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BBC Editor Highlights Often Overlooked English Language Rule

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BBC Editor Highlights Often Overlooked English Language Rule

Arts & Life

BBC Editor Highlights Often Overlooked English Language Rule

BBC Editor Highlights Often Overlooked English Language Rule

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When the BBC's Matthew Anderson tweeted this week the rules the English language has for the order in which adjectives should appear before a noun, he was retweeted 47,000 times. He says foreigners struggle with this concept, but native speakers do it naturally. The quote comes from a book called, The Elements of Eloquence: How to Turn the Perfect English Phrase, by Mark Forsyth.

AUDIE CORNISH, HOST:

And you'll never see a movie called "My Greek, Fat, Big Wedding."

ARI SHAPIRO, HOST:

Or hear a song called polka dot, yellow, itsy-bitsy, teenie-weenie (ph) bikini.

CORNISH: That's because of a rule in the English language about the order in which adjectives are used before a noun.

MARK FORSYTH: You've got to go opinion, size, age, shape, color, origin, material, purpose, noun. So you can have a lovely, little, old, rectangular, green, French, silver whittling knife, but you can't mess that order up. And if you do, you start something really very, very odd.

CORNISH: That's Mark Forsyth, author of "The Elements Of Eloquence: How To Turn The Perfect English Phrase." He says most native English speakers intuitively know to place their adjectives by opinion, size, age, shape, color, origin, material, purpose.

SHAPIRO: And that means big and fat before Greek and itsy-bitsy, teenie-weenie (ph) before polka dot and yellow.

CORNISH: Forsyth says nobody knows why adjectives must be in this order, but he says if you mess with the order, you can get a very startling effect.

FORSYTH: It will make people stop in their tracks and wonder why they feel it's wrong.

CORNISH: He says when "Lord Of The Rings" author J.R.R. Tolkien was a boy, he wrote a story.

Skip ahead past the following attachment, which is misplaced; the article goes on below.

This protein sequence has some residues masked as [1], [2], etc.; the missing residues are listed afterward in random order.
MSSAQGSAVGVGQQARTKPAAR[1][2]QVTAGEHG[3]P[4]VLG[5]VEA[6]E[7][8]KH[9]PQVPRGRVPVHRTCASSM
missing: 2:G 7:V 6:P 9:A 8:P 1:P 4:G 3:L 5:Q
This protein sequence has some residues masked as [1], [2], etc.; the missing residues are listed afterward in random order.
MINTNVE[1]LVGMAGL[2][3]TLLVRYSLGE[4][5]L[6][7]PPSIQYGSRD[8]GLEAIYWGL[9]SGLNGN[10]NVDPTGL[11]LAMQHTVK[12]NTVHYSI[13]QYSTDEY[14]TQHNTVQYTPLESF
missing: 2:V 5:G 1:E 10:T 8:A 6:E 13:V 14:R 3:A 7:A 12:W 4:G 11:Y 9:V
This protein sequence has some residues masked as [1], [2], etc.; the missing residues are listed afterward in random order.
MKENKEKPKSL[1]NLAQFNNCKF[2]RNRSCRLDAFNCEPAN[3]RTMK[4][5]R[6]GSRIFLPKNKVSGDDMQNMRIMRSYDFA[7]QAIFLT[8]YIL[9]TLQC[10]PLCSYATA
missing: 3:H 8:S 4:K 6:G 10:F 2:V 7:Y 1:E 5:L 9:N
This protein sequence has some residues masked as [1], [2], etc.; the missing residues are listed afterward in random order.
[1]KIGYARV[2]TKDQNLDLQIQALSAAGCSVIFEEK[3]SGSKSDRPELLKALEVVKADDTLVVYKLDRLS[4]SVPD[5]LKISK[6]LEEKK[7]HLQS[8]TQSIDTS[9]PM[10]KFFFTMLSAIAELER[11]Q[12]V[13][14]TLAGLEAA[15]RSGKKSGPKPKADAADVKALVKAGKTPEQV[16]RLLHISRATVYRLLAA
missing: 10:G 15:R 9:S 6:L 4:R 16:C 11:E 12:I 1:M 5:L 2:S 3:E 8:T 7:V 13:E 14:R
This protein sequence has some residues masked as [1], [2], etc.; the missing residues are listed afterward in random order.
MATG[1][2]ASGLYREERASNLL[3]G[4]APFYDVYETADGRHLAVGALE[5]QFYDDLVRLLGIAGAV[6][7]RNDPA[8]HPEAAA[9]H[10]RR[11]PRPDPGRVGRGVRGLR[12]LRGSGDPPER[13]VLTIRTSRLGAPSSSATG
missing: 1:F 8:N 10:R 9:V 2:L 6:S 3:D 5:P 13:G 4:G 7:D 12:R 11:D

FORSYTH: And it was about a green, great dragon, and his mother said you can't have a green, great dragon. And he said - why not? And she said, I don't know, but you can't.

SHAPIRO: BBC culture editor Matthew Anderson read Forsyth's book, found it interesting and tweeted about the proper order of adjectives. He has been retweeted around 50,000 times as of today.

MATTHEW ANDERSON: Now you wouldn't think that that's the kind of thing that's going to send the internet wild.

CORNISH: Anderson's Twitter feed is now filled with replies, like, I need a brand new, read, correcting pen.

SHAPIRO: And colorless, green ideas sleep furiously with great, blue unicorns.

CORNISH: One person who saw his tweet was Quartz writer and English major Cassie Werber. She says rules like this one are meticulously taught to non-native English speakers, and they're one reason why the language can seem scary.

CASSIE WERBER: It's something that we can do as native speakers, but seems almost impossible to somebody trying to learn it. Imagine a Hungarian 10-year-old trying to learn that order of adjectives in front of a noun in a completely foreign language. It's really, really difficult.

CORNISH: Werber says she's planning to write about a brand new solution for people who find this rule hard to remember. It's an internet bot that arranges your adjectives in the proper order.

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